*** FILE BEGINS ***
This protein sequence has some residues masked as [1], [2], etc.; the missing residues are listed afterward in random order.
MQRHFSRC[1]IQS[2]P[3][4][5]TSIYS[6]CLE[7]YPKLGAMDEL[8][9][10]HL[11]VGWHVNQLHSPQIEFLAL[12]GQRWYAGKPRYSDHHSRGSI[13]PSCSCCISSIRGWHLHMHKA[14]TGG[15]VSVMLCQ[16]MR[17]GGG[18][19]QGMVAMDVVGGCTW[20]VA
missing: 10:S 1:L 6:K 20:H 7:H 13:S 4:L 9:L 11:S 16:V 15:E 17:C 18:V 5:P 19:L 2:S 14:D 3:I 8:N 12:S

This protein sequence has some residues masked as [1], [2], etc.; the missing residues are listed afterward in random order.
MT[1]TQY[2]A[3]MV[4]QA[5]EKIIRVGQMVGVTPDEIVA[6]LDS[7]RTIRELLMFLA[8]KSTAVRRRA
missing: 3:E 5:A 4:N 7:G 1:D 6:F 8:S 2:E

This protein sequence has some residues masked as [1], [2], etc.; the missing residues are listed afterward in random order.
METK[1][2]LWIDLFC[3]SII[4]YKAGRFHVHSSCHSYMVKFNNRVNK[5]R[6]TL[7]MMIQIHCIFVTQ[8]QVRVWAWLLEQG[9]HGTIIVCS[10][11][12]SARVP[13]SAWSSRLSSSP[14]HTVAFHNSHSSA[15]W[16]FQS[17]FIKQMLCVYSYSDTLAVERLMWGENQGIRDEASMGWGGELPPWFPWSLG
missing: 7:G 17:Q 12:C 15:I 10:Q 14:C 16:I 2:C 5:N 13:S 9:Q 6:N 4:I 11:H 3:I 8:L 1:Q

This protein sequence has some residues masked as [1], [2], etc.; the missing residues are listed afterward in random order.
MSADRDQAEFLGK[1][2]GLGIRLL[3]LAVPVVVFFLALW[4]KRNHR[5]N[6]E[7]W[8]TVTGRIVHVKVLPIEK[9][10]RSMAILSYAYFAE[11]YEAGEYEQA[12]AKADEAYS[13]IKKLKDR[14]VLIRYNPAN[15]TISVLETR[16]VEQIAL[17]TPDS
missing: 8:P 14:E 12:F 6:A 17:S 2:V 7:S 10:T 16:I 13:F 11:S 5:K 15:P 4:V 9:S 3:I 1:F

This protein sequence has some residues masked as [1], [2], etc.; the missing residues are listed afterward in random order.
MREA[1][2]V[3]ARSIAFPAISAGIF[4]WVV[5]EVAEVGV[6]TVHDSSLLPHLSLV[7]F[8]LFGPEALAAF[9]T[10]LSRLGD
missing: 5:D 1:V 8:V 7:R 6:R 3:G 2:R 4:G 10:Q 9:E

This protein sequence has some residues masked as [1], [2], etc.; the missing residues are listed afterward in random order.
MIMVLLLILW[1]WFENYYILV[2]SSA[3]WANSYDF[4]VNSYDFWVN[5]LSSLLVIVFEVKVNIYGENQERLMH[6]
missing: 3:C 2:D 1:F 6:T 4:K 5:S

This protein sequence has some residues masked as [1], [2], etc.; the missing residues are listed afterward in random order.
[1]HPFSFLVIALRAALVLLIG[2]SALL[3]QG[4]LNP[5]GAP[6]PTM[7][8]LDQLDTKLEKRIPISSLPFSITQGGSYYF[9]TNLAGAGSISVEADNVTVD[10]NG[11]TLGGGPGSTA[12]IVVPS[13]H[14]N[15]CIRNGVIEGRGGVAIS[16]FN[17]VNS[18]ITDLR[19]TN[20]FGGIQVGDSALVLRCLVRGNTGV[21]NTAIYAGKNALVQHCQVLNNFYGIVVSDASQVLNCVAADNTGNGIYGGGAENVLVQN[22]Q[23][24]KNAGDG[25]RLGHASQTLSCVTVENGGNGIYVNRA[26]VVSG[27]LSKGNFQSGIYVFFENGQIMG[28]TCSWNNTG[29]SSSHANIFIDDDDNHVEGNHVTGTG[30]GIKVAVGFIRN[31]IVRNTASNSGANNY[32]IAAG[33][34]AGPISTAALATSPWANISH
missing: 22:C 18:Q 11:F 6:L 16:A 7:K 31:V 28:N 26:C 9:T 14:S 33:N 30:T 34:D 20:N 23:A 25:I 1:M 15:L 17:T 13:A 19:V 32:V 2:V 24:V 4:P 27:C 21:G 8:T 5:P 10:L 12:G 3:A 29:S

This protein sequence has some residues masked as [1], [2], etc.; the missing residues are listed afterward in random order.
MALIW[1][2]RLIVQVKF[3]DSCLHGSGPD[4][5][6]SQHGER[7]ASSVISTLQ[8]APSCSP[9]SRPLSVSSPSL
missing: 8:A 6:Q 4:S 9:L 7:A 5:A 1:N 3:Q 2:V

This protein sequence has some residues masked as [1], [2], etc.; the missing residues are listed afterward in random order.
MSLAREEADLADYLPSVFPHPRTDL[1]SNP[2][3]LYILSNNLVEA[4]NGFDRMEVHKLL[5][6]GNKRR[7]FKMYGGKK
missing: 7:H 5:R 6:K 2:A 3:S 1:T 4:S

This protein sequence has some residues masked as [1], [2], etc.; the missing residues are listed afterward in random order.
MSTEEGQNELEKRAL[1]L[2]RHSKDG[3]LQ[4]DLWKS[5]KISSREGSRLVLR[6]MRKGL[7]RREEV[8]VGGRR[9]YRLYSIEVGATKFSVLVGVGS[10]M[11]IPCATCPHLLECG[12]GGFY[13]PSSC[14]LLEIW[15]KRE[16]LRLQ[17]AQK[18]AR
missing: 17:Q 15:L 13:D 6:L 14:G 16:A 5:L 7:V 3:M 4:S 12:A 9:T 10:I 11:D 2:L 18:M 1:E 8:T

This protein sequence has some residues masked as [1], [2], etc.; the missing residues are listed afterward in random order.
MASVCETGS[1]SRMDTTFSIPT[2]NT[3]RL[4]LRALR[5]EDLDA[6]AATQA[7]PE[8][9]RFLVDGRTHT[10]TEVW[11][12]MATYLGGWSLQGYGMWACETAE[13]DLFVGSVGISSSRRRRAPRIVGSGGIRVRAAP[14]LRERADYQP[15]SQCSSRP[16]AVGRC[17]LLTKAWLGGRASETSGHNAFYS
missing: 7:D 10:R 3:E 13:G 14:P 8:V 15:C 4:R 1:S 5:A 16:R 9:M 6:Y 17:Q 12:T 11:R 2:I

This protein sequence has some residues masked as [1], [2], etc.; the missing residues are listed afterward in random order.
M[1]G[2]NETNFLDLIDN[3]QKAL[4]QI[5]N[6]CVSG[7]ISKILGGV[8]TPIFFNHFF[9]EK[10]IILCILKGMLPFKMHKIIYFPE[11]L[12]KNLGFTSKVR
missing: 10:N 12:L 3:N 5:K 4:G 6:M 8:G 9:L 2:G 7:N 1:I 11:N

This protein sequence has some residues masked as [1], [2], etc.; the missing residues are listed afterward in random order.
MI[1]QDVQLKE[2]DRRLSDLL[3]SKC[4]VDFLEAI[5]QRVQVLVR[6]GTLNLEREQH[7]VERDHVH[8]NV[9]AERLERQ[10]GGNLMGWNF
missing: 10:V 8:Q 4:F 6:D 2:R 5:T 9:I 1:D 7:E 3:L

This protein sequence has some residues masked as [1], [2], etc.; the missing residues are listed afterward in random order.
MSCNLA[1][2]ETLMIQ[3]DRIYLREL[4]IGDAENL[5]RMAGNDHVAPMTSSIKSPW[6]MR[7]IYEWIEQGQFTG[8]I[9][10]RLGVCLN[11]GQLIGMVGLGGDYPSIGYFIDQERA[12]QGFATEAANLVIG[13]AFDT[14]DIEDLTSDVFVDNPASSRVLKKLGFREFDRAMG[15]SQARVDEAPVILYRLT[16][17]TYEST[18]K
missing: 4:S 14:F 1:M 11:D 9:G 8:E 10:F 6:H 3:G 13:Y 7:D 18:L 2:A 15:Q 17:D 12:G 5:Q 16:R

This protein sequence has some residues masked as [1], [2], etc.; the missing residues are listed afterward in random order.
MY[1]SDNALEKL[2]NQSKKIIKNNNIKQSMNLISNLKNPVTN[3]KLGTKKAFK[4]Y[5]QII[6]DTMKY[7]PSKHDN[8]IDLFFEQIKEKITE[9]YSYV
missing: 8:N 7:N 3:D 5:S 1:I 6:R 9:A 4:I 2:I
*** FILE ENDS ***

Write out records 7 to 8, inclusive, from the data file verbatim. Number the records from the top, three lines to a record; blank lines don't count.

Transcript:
This protein sequence has some residues masked as [1], [2], etc.; the missing residues are listed afterward in random order.
[1]HPFSFLVIALRAALVLLIG[2]SALL[3]QG[4]LNP[5]GAP[6]PTM[7][8]LDQLDTKLEKRIPISSLPFSITQGGSYYF[9]TNLAGAGSISVEADNVTVD[10]NG[11]TLGGGPGSTA[12]IVVPS[13]H[14]N[15]CIRNGVIEGRGGVAIS[16]FN[17]VNS[18]ITDLR[19]TN[20]FGGIQVGDSALVLRCLVRGNTGV[21]NTAIYAGKNALVQHCQVLNNFYGIVVSDASQVLNCVAADNTGNGIYGGGAENVLVQN[22]Q[23][24]KNAGDG[25]RLGHASQTLSCVTVENGGNGIYVNRA[26]VVSG[27]LSKGNFQSGIYVFFENGQIMG[28]TCSWNNTG[29]SSSHANIFIDDDDNHVEGNHVTGTG[30]GIKVAVGFIRN[31]IVRNTASNSGANNY[32]IAAG[33][34]AGPISTAALATSPWANISH
missing: 22:C 18:Q 11:F 6:L 16:A 7:K 31:V 28:N 26:C 9:T 14:S 33:N 30:T 34:D 20:N 23:A 25:I 1:M 15:L 17:T 13:A 19:V 32:V 2:V 24:V 4:P 27:C 21:G 8:T 5:P 10:L 12:G 3:A 29:S

This protein sequence has some residues masked as [1], [2], etc.; the missing residues are listed afterward in random order.
MALIW[1][2]RLIVQVKF[3]DSCLHGSGPD[4][5][6]SQHGER[7]ASSVISTLQ[8]APSCSP[9]SRPLSVSSPSL
missing: 8:A 6:Q 4:S 9:L 7:A 5:A 1:N 3:Q 2:V